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Easing the Financial Burden on Upper Limb Amputees: Grants to Support Academics and Quality of Life in North America

  • Eric Bao
    Affiliations
    Division of Plastic and Reconstructive Surgery, Icahn School of Medicine at Mount Sinai, New York, New York, USA
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  • Dillan F Villavisanis
    Correspondence
    Corresponding author: Mr. Dillan F Villavisanis, Icahn School of Medicine at Mount Sinai, United States
    Affiliations
    Division of Plastic and Reconstructive Surgery, Icahn School of Medicine at Mount Sinai, New York, New York, USA
    Search for articles by this author
  • Author Footnotes
    # Senior author: Peter J. Taub, MD, MS, System Chief, Division of Plastic & Reconstructive Surgery, Icahn School of Medicine at Mount Sinai, 5 East 98th Street, New York, NY 10029
    Peter J Taub
    Footnotes
    # Senior author: Peter J. Taub, MD, MS, System Chief, Division of Plastic & Reconstructive Surgery, Icahn School of Medicine at Mount Sinai, 5 East 98th Street, New York, NY 10029
    Affiliations
    Division of Plastic and Reconstructive Surgery, Icahn School of Medicine at Mount Sinai, New York, New York, USA
    Search for articles by this author
  • Author Footnotes
    # Senior author: Peter J. Taub, MD, MS, System Chief, Division of Plastic & Reconstructive Surgery, Icahn School of Medicine at Mount Sinai, 5 East 98th Street, New York, NY 10029
Published:November 22, 2022DOI:https://doi.org/10.1016/j.bjps.2022.11.047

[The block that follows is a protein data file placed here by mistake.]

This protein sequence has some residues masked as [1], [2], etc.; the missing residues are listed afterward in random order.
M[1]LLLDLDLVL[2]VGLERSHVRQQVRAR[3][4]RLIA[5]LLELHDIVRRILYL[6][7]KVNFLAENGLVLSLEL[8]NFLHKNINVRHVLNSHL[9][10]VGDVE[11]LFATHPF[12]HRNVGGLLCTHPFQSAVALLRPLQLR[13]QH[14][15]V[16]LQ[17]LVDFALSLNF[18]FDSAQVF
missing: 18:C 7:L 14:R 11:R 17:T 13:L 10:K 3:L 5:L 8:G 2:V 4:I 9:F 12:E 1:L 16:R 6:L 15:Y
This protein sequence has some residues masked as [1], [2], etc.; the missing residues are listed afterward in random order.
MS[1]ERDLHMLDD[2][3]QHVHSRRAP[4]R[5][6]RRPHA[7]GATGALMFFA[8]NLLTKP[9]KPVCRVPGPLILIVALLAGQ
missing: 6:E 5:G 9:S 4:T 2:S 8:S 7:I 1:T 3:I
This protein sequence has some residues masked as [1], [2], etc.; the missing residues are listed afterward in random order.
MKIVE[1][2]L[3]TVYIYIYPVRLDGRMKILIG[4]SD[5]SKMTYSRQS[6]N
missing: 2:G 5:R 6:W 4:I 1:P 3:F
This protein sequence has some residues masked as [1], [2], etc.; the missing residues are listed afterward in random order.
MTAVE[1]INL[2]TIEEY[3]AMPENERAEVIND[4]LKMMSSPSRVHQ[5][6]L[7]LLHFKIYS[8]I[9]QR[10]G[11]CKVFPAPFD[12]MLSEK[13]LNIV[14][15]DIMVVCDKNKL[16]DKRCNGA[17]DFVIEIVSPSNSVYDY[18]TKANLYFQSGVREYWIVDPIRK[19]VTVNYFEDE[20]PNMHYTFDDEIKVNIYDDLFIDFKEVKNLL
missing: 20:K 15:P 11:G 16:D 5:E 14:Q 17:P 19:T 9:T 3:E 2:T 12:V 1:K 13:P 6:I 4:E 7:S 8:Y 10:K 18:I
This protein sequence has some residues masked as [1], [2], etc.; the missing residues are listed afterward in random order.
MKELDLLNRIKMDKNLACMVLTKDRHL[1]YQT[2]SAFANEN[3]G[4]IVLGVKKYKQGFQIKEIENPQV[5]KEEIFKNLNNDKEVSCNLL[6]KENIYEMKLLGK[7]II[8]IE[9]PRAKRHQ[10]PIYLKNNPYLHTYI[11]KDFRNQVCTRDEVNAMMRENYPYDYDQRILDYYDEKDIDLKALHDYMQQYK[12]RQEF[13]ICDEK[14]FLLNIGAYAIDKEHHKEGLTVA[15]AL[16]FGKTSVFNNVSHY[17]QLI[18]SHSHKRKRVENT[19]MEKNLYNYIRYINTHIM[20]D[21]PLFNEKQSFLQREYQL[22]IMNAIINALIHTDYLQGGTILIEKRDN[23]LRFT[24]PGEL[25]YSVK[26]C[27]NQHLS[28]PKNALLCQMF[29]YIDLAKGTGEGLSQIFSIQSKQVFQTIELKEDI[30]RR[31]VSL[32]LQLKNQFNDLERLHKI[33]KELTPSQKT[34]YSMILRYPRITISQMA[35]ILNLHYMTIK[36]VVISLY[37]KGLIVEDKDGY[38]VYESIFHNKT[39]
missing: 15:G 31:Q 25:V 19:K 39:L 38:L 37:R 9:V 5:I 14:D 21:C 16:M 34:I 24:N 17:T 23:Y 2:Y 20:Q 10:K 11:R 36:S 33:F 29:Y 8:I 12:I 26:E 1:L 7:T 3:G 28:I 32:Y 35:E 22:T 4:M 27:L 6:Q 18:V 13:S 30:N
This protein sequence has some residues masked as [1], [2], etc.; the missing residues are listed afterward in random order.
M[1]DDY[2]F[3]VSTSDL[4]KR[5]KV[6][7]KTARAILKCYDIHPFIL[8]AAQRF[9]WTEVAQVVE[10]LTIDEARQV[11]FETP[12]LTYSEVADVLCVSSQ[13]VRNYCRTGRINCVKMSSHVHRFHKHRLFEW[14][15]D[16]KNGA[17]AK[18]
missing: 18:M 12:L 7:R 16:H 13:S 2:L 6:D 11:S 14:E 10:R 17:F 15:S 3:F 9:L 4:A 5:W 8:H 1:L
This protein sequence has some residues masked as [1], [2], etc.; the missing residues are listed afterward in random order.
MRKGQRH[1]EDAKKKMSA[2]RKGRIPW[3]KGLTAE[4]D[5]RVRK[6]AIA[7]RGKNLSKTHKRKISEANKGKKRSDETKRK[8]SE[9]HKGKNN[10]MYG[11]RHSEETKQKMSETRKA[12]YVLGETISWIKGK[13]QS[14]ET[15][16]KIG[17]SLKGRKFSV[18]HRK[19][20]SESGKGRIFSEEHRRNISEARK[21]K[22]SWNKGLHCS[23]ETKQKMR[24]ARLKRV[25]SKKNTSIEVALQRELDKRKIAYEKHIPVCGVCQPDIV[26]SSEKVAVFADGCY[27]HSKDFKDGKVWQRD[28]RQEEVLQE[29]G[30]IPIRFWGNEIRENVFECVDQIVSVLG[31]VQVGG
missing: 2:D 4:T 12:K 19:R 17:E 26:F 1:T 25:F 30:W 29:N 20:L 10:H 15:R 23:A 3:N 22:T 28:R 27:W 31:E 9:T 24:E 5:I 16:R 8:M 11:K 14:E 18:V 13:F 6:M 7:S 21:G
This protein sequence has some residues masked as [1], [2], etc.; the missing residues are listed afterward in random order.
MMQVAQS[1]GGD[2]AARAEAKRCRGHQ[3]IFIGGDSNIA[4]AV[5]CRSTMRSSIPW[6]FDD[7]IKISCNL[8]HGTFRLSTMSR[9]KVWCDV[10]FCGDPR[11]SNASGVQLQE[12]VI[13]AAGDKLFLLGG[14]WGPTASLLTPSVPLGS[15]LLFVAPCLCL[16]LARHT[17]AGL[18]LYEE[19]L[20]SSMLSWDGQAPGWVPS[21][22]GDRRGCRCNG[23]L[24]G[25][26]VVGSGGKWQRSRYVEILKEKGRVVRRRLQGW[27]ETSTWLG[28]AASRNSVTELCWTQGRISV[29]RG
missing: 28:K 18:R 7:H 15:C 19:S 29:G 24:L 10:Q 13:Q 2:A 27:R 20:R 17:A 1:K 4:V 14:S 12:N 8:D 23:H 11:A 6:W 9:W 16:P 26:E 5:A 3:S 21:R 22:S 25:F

Upper limb amputees (ULA's) face several physical and emotional challenges including impairments in physical functioning, alterations in body image and lifestyle, and physical and neuropathic pain.
      • Desmond D.
      Coping, affective distress and psychosocial adjustment among people with traumatic upper limb amputations.
      One condition includes phantom limb pain, a debilitating infliction that occurs in 50% to 80% of amputees, for which there is no first line treatment
      • Richardson C.
      • Kulkarni J.
      A review of the management of phantom limb pain: challenges and solutions.
      . Along with physical challenges, ULA's face financial problems that total $500,000 over their lifetime
      • MacKenzie E.J.
      • Jones A.S.
      • Bosse M.J.
      • et al.
      Health-care costs associated with amputation or reconstruction of a limb-threatening injury.
      . This does not include loss of job or time off from work – 1/5 of ULA's do not return to work, and those that do typically miss 6 months prior to their return
      • Craig M.
      • Hill W.
      • Englehart K.
      • et al.
      Return to work after occupational injury and upper limb amputation.
      . Given the multifactorial sequala that arise from having an upper extremity amputation, in addition to the importance of inclusion and diversity of our disabled population, we feel it is meaningful to dedicate more resources targeted towards ULA's.
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